A Land Without Kings

Biafraland has a long, rich history, marked by ideals of republicanism and participatory government. It was said long ago that “the Igbo have no kings”.

Before the coming of the British in the late 19th century, the Igbo who, along with a number of other, smaller ethnic communities, make up the population of Biafraland, were described by Elauda Equiano, a Biafran abolitionist in the 18th century, as like “the Jews, before they reached the Land of Promise, and particularly the Patriarchs, while they were yet in that pastoral state which is described in Genesis.”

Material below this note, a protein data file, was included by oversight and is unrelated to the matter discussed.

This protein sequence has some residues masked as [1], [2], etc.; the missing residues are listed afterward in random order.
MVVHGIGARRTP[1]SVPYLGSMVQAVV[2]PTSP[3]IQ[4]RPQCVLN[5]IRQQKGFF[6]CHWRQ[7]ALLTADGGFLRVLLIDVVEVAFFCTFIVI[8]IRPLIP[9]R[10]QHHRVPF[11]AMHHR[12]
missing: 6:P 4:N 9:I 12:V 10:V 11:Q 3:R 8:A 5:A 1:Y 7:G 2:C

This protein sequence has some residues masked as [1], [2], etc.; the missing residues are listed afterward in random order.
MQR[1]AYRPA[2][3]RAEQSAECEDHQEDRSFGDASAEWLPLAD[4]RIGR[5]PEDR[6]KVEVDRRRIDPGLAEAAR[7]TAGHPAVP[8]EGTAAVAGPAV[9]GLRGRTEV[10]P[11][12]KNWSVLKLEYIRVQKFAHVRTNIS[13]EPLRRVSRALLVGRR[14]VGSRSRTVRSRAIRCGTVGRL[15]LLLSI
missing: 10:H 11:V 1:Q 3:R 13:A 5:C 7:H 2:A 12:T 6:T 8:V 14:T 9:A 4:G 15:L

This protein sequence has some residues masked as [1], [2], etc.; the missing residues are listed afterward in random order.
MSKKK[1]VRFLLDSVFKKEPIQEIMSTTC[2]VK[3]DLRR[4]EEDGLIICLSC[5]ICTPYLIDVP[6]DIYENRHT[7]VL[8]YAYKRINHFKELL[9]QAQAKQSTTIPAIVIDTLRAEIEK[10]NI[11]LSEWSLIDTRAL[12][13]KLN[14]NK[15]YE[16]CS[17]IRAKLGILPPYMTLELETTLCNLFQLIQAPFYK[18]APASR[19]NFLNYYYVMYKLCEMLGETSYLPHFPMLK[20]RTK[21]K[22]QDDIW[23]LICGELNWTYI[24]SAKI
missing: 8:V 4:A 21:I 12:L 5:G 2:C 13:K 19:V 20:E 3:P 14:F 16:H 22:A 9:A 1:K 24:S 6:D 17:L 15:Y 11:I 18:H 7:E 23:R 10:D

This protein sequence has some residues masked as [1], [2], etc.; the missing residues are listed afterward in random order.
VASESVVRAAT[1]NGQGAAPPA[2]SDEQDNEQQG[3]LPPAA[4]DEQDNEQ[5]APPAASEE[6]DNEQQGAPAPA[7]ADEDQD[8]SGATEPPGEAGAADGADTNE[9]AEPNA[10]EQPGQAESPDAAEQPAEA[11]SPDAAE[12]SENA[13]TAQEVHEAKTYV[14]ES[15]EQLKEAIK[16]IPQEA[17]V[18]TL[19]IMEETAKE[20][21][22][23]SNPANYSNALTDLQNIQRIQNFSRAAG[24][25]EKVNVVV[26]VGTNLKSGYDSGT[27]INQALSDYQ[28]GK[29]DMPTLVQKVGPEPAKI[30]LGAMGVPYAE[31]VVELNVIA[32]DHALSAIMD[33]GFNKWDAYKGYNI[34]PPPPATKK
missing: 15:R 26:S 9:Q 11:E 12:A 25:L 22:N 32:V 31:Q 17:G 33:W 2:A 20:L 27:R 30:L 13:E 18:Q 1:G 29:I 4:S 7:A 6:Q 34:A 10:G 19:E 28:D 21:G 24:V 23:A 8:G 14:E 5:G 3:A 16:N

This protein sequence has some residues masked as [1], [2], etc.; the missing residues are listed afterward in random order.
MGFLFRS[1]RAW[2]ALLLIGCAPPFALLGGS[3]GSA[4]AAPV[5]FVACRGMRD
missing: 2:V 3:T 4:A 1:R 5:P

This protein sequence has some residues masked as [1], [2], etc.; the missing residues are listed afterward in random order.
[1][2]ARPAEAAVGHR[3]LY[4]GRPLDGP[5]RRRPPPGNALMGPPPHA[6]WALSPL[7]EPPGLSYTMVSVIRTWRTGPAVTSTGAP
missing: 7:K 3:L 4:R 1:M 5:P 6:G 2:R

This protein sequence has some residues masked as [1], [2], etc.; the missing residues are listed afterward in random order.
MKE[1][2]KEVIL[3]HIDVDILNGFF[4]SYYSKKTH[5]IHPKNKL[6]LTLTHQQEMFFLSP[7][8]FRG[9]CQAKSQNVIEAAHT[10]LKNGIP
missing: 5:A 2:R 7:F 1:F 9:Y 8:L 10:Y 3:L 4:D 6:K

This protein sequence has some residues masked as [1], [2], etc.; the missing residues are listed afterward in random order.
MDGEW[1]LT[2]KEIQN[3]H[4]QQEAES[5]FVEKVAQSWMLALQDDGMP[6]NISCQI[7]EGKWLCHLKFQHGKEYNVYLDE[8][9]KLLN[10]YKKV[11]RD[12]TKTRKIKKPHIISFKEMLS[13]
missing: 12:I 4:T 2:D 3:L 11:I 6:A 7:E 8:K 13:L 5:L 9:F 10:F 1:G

In 1914, these freedom-loving people were forced into a federation with the people of the Northern and Southern Territories of the British colonial administration, creating the colony of Nigeria. These were people of differing religions, cultures, languages and traditions who had very little in common with each other. The largely Muslim conservative north was poor and nomadic, while the people of Biafraland were better educated, wealthy and commercially resourceful.